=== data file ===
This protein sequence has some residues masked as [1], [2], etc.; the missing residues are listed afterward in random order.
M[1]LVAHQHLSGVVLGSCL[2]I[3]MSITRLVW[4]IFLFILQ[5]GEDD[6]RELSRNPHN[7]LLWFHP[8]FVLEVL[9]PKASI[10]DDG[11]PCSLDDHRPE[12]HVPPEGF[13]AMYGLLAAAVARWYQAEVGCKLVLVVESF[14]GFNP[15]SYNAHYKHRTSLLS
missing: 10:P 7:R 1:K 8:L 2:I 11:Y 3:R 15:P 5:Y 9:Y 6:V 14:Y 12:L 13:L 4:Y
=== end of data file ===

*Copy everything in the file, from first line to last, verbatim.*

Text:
This protein sequence has some residues masked as [1], [2], etc.; the missing residues are listed afterward in random order.
M[1]LVAHQHLSGVVLGSCL[2]I[3]MSITRLVW[4]IFLFILQ[5]GEDD[6]RELSRNPHN[7]LLWFHP[8]FVLEVL[9]PKASI[10]DDG[11]PCSLDDHRPE[12]HVPPEGF[13]AMYGLLAAAVARWYQAEVGCKLVLVVESF[14]GFNP[15]SYNAHYKHRTSLLS
missing: 10:P 7:R 1:K 8:L 2:I 11:Y 3:R 15:P 5:Y 9:Y 6:V 14:Y 12:L 13:L 4:Y